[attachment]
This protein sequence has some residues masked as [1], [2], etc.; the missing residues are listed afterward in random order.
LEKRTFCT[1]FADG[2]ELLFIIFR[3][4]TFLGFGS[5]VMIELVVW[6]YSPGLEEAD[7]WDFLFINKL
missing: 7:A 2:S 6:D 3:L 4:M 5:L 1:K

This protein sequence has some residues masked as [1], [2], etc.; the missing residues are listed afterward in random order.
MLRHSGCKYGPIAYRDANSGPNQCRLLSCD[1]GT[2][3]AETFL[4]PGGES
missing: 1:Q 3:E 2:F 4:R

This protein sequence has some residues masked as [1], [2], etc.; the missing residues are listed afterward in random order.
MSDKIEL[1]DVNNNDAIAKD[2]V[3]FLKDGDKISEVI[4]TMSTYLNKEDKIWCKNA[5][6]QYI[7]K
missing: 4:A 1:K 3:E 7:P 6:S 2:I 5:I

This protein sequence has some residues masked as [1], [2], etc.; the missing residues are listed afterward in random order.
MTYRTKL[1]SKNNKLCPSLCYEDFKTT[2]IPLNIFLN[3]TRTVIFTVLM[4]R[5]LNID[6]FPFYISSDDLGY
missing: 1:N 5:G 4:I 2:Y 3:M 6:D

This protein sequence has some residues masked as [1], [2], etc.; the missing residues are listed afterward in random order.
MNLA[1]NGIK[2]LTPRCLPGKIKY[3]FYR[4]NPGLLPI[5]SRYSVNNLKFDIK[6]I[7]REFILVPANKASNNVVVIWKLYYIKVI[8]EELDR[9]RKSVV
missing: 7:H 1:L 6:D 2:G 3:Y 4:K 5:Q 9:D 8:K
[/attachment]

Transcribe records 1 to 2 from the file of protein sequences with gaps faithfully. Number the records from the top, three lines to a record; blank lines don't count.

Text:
This protein sequence has some residues masked as [1], [2], etc.; the missing residues are listed afterward in random order.
LEKRTFCT[1]FADG[2]ELLFIIFR[3][4]TFLGFGS[5]VMIELVVW[6]YSPGLEEAD[7]WDFLFINKL
missing: 7:A 2:S 6:D 3:L 4:M 5:L 1:K

This protein sequence has some residues masked as [1], [2], etc.; the missing residues are listed afterward in random order.
MLRHSGCKYGPIAYRDANSGPNQCRLLSCD[1]GT[2][3]AETFL[4]PGGES
missing: 1:Q 3:E 2:F 4:R